Although if a guest had a legitimate question about ingredients because of an allergy I would find out for them. Most Soy Sauce has glutten in it. Most Worcestershire Sauce has High Fructose Corn Syrup or Corn Syrup in it. Ketchup is usually made with corn syrup. I stay clear of anything that may be made or made with certain ingredients. But I had no idea if something would make me sick unless I read labels or asked questions. I felt bad everytime I had to ask but it helped me in the long run.
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    doeydocupcait927luckysnorkel
  • I have to disagree about some of the sentiments about going gluten free. I try to eat Paleo most of the time (although it usually ends up being about 60-70% of the time), and I truly do feel better when I stick to it. I also try not to shove it other people's faces, because everyone should eat what makes them feel good/healthy.

    That being said, I would never ask anyone else to make accommodations for my choices, especially since I don't have an actual allergy. Also, I feel like part of the fun in weddings is indulging. Why would you not want to eat delicious wedding cake when there is no actual medical issue stopping you?!
    cupcait927
  • melbensomelbenso Hoth, apparently member
    500 Love Its 500 Comments Third Anniversary First Answer
    The other thing that bugs me: we sent out our invites in late March (because of a snafu with the hotel block, we decided to send them early to make sure guests had enough opportunity to reserve a room). She has had the invite with food choices for two months now, but didn't bother to ask if there was a gluten free option until I contacted her to confirm whether she was coming to the wedding. It would have been a lot easier to get information on the gluten content of the food if you had asked me about it more than a week before the final numbers are due to our caterer. Grrrrr....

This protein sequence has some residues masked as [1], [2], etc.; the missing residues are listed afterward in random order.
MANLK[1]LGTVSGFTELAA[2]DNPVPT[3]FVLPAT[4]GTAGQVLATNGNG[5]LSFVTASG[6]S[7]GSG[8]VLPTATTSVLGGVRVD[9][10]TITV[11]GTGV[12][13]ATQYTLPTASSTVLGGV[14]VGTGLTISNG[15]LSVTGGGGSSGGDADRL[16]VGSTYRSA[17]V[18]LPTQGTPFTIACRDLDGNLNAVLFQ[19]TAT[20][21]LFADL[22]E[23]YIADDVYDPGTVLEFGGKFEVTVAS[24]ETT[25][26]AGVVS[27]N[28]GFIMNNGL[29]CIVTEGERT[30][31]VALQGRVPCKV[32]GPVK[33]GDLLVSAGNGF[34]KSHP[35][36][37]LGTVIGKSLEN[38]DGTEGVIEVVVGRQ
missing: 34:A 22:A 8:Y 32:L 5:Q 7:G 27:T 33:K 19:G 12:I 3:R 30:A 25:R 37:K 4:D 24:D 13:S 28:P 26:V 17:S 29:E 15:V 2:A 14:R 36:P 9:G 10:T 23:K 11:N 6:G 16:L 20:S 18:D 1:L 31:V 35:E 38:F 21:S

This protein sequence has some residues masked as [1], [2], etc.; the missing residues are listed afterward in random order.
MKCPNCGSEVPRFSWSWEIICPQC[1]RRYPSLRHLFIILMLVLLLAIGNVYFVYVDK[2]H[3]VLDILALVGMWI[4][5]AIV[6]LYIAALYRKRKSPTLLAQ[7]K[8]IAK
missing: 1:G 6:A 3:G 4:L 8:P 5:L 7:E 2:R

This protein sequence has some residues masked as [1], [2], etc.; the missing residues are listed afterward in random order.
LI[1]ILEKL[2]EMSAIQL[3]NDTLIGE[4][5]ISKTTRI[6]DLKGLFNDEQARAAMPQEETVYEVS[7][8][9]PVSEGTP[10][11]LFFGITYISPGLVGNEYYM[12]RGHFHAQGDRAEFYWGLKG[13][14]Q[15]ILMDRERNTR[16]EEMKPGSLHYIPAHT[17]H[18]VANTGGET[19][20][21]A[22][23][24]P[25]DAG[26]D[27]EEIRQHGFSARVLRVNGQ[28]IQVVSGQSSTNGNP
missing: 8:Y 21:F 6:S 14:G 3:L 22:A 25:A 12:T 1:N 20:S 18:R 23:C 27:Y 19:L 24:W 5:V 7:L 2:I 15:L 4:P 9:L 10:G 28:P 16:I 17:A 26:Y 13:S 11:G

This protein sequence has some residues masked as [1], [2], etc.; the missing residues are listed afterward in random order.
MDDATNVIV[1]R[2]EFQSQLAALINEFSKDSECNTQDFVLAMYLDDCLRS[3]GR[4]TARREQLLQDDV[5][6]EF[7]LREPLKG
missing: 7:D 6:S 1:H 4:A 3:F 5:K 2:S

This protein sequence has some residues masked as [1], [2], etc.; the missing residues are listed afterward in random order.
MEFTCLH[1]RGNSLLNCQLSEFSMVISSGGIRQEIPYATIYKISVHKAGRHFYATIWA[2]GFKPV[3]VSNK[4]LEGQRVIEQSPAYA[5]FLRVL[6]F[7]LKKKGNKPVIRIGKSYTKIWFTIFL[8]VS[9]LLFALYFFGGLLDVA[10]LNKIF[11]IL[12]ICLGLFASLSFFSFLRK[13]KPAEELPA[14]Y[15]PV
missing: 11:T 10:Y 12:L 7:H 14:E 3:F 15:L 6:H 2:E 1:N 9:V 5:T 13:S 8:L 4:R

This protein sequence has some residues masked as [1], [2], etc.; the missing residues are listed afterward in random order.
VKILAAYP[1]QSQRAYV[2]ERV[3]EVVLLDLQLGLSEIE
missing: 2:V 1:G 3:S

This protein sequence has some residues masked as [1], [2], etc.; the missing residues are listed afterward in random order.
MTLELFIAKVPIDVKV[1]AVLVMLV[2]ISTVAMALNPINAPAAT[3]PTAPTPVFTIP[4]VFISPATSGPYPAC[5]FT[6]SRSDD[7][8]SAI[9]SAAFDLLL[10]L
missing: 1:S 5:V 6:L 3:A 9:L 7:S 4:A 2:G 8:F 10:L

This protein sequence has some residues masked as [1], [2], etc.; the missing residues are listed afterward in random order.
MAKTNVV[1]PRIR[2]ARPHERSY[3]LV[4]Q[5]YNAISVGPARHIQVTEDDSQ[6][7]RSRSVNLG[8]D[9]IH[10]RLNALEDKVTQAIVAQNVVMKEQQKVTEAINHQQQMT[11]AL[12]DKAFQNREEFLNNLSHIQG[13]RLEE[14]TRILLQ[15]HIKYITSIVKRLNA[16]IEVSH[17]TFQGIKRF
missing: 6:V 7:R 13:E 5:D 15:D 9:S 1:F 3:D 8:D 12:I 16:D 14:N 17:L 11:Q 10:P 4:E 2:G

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  • tammym1001tammym1001 Akron, Ohio member
    500 Love Its 1000 Comments Second Anniversary 5 Answers
    I guess i'm in the minority here, but I don't think she is being totally ridiculous. It doesn't sound like was she was DEMANDING that you provide a GF option. She probably just wants to know whether or not she should figure out alternative food for herself and her son.

    To be clear, I think the GF fad diet is stupid; however, how do you judge what food restrictions are legitimate? For example,  I am a vegitarian and I expect that anyone who cares about properly hosting guests would provide me with a suitable meal. I have no allergy. I have no religious justification. I don't even have a moral issue. Does that make this not a "legitimate" food restriction?

    ETA - I simply don't like meat and will not eat it. Do i really need a "legitimate" justification?
    This is kind of what I've been thinking the entire time I was reading this thread. People on here would flip their shit if someone said a guest was vegetarian and wanted to know if any of their dishes were vegetarian and everyone on here told them the vegetarian should bring snacks with them or eat side dishes. LOL
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    ashley8918Fran1985